Favorable tolerability was shown with no increase in skin reactions after 2 weeks2
The safety and efficacy of once-daily ARAZLO Lotion were assessed in 2 multicenter, randomized, double-blind phase 3 clinical trials of 1,614 subjects 9 years of age and older with facial acne vulgaris. Enrolled subjects had a score of moderate (3) or severe (4) on the Evaluator’s Global Severity Score (EGSS), 20 to 50 inflammatory lesions (papules, pustules, and nodules), 25 to 100 noninflammatory lesions (open and closed comedones), and 2 or fewer facial nodules. The coprimary efficacy endpoints of success on the EGSS, absolute change in noninflammatory lesion count, and absolute change in inflammatory lesion count were assessed at week 12.3
The safety and efficacy of ARAZLO Lotion were assessed in a multicenter, randomized, double-blind, vehicle-controlled phase 2 clinical trial of 210 subjects aged 12 years and older with acne vulgaris. Subjects had a score of moderate (3) or severe (4) on the Evaluator’s Global Severity Score (EGSS), 20 to 40 inflammatory lesions, 20 to 100 noninflammatory lesions, and 2 nodules or less. Subjects were randomized to receive ARAZLO Lotion 0.045%, tazarotene cream 0.1%, or respective vehicle. The week 12 coprimary endpoints included: mean absolute change in inflammatory and noninflammatory lesion counts; and percentage of subjects with at least a 2-grade reduction in EGSS and scores of clear (0) or almost clear (1).1
ARAZLO® (tazarotene) Lotion, 0.045% is indicated for the topical treatment of acne vulgaris in patients 9 years of age and older.
ARAZLO Lotion is for topical use only. Not for oral, ophthalmic, or intravaginal use.
ARAZLO Lotion is contraindicated in pregnancy due to the potential harm to the fetus.
Warnings and Precautions
Embryofetal Risk Females of childbearing potential should be warned of the potential risk and use adequate birth-control measures when ARAZLO Lotion is used. A negative result for pregnancy should be obtained within 2 weeks prior to ARAZLO Lotion therapy. ARAZLO Lotion therapy should begin during a menstrual period.
Skin Irritation Patients using ARAZLO Lotion may experience application site pain, dryness, exfoliation, erythema, and pruritus. Depending upon severity of these adverse reactions, instruct patients to use a moisturizer, reduce the frequency of the application of ARAZLO Lotion, or discontinue use. Therapy can be resumed, or the frequency of application can be increased, as the patient becomes able to tolerate treatment. Avoid application of ARAZLO Lotion to eczematous or sunburned skin.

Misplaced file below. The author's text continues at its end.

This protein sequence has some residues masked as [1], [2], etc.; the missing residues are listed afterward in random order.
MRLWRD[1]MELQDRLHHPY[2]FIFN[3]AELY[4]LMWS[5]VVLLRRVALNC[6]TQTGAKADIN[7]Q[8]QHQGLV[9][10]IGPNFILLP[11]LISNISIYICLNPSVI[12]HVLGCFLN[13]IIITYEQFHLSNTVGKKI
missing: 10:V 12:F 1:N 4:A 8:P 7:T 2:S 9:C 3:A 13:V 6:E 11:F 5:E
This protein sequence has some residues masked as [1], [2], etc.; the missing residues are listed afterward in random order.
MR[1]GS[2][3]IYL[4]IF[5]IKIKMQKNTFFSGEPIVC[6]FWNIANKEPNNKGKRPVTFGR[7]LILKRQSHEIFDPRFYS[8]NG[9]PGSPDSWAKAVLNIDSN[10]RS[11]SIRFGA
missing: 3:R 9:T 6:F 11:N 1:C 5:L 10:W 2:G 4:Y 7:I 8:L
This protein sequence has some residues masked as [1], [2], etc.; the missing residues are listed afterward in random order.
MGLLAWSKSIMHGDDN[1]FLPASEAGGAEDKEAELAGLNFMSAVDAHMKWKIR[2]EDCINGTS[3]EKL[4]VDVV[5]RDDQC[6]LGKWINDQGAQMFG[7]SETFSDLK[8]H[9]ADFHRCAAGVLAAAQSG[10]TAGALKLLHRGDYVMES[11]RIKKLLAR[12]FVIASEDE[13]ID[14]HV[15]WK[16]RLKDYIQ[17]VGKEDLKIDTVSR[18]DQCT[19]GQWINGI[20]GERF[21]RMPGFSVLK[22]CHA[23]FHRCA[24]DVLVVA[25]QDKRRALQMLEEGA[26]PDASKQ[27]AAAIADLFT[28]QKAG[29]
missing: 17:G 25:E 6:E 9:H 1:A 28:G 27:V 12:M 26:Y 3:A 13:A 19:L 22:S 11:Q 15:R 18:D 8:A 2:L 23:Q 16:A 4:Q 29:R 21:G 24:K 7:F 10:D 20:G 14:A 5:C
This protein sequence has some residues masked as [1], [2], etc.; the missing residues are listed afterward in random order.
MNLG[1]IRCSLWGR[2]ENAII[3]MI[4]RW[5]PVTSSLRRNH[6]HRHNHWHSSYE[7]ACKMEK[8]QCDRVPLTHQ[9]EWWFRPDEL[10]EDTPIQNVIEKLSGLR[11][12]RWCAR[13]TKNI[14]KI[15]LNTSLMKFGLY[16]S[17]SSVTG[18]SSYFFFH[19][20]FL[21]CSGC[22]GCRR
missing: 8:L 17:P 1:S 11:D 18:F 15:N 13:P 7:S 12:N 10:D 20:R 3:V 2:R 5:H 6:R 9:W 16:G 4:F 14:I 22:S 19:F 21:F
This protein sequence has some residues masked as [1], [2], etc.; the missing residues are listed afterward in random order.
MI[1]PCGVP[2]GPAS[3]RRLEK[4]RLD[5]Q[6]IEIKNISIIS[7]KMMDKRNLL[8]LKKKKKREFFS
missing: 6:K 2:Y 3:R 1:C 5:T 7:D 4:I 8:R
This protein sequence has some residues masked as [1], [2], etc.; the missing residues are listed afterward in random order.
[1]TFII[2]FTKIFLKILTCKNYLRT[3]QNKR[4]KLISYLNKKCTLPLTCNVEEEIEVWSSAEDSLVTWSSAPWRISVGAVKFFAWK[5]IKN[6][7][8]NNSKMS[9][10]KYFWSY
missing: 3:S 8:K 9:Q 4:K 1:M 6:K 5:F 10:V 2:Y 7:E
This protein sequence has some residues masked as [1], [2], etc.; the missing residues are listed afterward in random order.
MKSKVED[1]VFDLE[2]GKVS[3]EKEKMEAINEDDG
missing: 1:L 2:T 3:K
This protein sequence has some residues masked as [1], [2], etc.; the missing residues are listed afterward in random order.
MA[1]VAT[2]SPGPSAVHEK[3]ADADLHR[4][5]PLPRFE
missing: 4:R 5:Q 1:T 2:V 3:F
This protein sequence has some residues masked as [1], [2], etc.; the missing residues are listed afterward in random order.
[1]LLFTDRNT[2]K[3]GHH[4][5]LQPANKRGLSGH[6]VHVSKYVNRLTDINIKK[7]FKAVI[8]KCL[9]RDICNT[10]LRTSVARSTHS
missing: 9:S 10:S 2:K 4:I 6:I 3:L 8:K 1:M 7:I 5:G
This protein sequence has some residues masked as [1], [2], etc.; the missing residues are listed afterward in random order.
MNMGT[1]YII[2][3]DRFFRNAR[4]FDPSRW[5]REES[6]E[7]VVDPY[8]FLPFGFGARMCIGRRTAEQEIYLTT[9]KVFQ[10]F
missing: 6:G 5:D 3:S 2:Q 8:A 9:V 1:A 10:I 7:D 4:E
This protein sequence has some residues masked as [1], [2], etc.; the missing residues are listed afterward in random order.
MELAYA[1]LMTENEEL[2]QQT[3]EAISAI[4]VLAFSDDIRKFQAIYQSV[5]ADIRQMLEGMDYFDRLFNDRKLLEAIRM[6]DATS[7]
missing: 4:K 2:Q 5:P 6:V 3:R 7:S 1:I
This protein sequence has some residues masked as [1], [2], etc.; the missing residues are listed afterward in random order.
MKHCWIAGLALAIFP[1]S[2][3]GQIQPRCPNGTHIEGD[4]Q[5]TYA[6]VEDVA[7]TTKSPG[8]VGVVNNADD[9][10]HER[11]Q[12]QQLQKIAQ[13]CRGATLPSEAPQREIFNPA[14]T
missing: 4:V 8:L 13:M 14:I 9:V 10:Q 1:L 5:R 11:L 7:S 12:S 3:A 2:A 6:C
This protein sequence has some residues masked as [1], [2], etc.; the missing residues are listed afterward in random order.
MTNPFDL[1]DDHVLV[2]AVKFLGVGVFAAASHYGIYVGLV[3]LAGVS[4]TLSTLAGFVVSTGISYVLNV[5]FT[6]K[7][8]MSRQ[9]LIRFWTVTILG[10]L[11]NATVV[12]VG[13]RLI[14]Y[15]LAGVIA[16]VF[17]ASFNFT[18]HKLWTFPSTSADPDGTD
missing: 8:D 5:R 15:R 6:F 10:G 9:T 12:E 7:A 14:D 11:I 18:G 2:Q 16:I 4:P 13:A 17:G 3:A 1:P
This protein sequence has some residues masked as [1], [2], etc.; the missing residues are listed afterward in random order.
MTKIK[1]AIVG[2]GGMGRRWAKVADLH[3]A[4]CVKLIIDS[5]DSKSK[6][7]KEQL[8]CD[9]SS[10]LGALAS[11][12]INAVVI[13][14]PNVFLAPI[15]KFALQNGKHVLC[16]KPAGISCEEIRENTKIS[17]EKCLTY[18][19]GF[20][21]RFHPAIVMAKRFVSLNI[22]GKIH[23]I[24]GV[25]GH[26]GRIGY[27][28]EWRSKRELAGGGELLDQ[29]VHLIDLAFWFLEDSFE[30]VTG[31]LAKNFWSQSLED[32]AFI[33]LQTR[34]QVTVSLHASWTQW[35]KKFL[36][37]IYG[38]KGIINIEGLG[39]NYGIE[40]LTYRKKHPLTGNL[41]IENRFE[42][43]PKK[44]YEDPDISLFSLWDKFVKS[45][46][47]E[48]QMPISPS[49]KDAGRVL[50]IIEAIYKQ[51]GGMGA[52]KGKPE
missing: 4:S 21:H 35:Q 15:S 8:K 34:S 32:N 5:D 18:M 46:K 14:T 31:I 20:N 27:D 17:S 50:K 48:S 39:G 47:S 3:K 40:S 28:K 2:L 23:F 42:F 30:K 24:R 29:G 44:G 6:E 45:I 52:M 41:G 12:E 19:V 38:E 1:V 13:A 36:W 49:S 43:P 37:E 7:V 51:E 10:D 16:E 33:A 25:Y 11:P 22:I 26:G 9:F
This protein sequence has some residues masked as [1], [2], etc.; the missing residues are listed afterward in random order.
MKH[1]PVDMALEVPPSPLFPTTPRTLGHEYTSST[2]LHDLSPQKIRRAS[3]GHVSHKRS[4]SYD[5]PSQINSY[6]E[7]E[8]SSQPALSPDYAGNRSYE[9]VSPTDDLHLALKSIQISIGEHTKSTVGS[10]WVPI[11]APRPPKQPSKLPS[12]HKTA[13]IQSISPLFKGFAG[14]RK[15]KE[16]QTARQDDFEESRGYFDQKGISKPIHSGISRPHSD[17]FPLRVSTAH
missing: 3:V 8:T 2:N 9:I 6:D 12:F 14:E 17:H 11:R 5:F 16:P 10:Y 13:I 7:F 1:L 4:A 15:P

Ultraviolet Light and Environmental Exposure Minimize unprotected exposure to ultraviolet light, including sunlight and sunlamps, during the use of ARAZLO Lotion. Warn patients who normally experience high levels of sun exposure and those with inherent sensitivity to sun to exercise caution. Use sunscreen products and protective clothing over treated areas when sun exposure cannot be avoided. ARAZLO Lotion should be administered with caution if the patient is also taking drugs known to be photosensitizers (eg, thiazides, tetracyclines, fluoroquinolones, phenothiazines, sulfonamides) because of the increased possibility of augmented photosensitivity. Weather extremes, such as wind or cold, may be more irritating to patients using ARAZLO Lotion.
Adverse Reactions The most common adverse reactions (in ≥1% of patients and greater than vehicle) were: pain, dryness, exfoliation, erythema, and pruritus (all at application site).
To report SUSPECTED ADVERSE REACTIONS, contact Bausch Health US, LLC at 1-800-321-4576 or FDA at 1-800-FDA-1088 or www.fda.gov/medwatch. Please click here for full Prescribing Information.
References: 1. ARAZLO Lotion [prescribing information]. Bridgewater, NJ. Bausch Health US, LLC. 2. Tanghetti EA, Kircik LH, Green LJ, et al. A phase 2, multicenter, double-blind, randomized, vehicle-controlled clinical study to compare the safety and efficacy of a novel tazarotene 0.045% lotion and tazarotene 0.1% cream in the treatment of moderate-to-severe acne vulgaris. J Drugs Dermatol. 2019;18(6):542-548. 3. Food and Drug Administration. Orange Book: Approved Drug Products with Therapeutic Equivalence Evaluations. https://www.accessdata.fda.gov/scripts/cder/ob/index.cfm. Accessed October 10, 2019. 4. Data on file.